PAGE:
Merseyside gangsters who plotted revenge over theft of £1 million cocaine stash convicted

Video report by Zoe Muldoon

Members of a drugs gang who plotted revenge on men they mistakenly believed had stolen their £1 million cocaine stash have been convicted after their plan was discovered in encrypted messages.

Vincent Coggins, 58, was head of the high-ranking Merseyside crime gang whose "stash house" was targeted by a group posing as delivery drivers on 23 May 2020.

They then launched a violent machete and axe attack, leaving many seriously injured, before making off with £1 million of cocaine.

Coggins then used encrypted messaging service Encrochat - which had been intercepted by international law enforcement in April 2020 - to express a desire to kill those responsible for the robbery.

Manchester Crown Court heard Coggins, who was known as the “headmaster” and used the handle moonlitboat, wrongly identified those responsible as Brian Maxwell Junior, Michael Eves and Iyobosa Igbinovia.

Four other men from Salford, Greater Manchester, were later jailed for the robbery.

  • The moment the armed men, dressed as delivery drivers, loaded the stolen £1 million of cocaine into their van

Messages between Coggins and associates including Paul Woodford, 58, Michael Earle, 48, and Edward Robert Jarvis, 59, showed discussions of plans for retribution.

Police, who were monitoring Encrochat messages, became aware of threats towards the men wrongly identified as the robbers by the Coggins organised crime group.

They issued threat-to-life notices, and attempted to warn off gang members with disruption notices.

But, as officers guarded those under threat, the gang still discussed revenge over messages.

The threats led to Maxwell Junior's father selling his home, to give money, property and land worth £1 million to the gang in a bid to save his son's life, the court heard.

  • Body cam footage shows the aftermath of the attack at the "stash house" on the Coggins gang

On 16 June 2020, three days after the Encrochat service alerted its users to the hack, the defendants were the first arrested by North West Regional Organised Crime Unit (NWROCU) officers as a result of the intercepted messages.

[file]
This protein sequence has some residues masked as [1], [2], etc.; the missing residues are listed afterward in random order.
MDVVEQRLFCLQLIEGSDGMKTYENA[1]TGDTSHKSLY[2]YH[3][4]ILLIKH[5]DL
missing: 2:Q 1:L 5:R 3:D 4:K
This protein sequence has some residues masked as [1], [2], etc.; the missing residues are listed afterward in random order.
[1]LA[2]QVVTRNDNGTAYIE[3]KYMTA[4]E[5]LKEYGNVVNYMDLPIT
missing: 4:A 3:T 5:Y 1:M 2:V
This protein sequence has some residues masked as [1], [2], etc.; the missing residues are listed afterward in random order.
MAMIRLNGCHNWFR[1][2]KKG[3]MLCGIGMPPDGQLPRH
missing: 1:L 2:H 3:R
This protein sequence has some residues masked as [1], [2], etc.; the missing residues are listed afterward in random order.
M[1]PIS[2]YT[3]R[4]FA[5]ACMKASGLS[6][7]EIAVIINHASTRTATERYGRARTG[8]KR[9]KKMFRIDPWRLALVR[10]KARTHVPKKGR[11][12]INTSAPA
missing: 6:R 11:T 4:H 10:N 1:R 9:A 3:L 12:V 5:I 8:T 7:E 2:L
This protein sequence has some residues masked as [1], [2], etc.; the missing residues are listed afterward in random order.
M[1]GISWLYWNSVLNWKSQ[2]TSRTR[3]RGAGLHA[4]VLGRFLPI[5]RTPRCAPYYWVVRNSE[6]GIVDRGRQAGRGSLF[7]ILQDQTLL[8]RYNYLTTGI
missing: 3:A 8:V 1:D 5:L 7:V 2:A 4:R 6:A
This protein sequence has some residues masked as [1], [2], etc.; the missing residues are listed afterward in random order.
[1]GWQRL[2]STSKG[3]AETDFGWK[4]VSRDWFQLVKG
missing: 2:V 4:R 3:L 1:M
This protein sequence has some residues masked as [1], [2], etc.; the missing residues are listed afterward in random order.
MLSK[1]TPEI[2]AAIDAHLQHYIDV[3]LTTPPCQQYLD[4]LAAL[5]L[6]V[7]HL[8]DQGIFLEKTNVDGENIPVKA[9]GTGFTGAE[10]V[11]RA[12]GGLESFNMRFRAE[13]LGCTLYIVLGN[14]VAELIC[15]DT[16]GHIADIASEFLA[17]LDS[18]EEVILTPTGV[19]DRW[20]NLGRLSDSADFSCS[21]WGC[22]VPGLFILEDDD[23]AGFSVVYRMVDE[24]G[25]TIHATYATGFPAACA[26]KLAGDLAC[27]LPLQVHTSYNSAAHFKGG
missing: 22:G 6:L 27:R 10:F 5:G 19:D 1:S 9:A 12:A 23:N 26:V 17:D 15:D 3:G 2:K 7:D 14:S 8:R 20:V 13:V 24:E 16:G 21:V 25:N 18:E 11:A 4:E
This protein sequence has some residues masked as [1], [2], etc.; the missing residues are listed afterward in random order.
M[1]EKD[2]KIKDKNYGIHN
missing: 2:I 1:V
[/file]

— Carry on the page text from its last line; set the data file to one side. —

After they were charged, Coggins, Woodford, Earle and Jarvis attempted to have the Encrochat evidence thrown out in a bid which could have impacted hundreds of other cases.

In a legal argument seen as a test case for other Encrochat trials, their lawyers claimed the evidence was inadmissible, but their attempt was eventually dismissed by the court.

Most of the defendants pleaded guilty to offences but Jarvis, of Breckside Park, Liverpool, was convicted following a trial at Manchester Crown Court, of two counts of conspiracy to supply Class A drugs and conspiracy to commit blackmail, on Thursday, 9 May.

Reporting restrictions on the other cases were lifted on the conclusion of Jarvis’s trial.

Eight members of the Coggins organised crime group have been jailed. Credit: NWROCU

Coggins, of Woodpecker Close, Liverpool, was jailed for 28 years after pleading guilty to conspiracy to supply Class A drugs and conspiracy to commit blackmail.

Woodford, of Marl Road, Liverpool, was jailed for 24 years and six months and Earle, of Wallace Drive, Huyton, was jailed for 11 years after both pleaded guilty to conspiracy to supply Class A drugs and conspiracy to commit blackmail.

Paul Glynn, 59, of Croxdale Road West, Liverpool, who was minding the stash house where the cocaine was stored and was attacked in the robbery, was jailed for 11 years and two months after pleading guilty to conspiracy to supply cocaine.

Darren Tierney, 46, of Chatham Street, Stockport, was jailed for 12 years and nine months; Paul Fitzsimmons, 60, of Birch Tree Court, Liverpool, was jailed for 12 years and six months; Kevin Rimmer, 57, of Blacklow Brow, Huyton, was jailed for 16 years; and Dean Borrows, 39, of Ledson Grove, Liverpool, was jailed for 16 years after all pleaded guilty to conspiracy to supply class A drugs.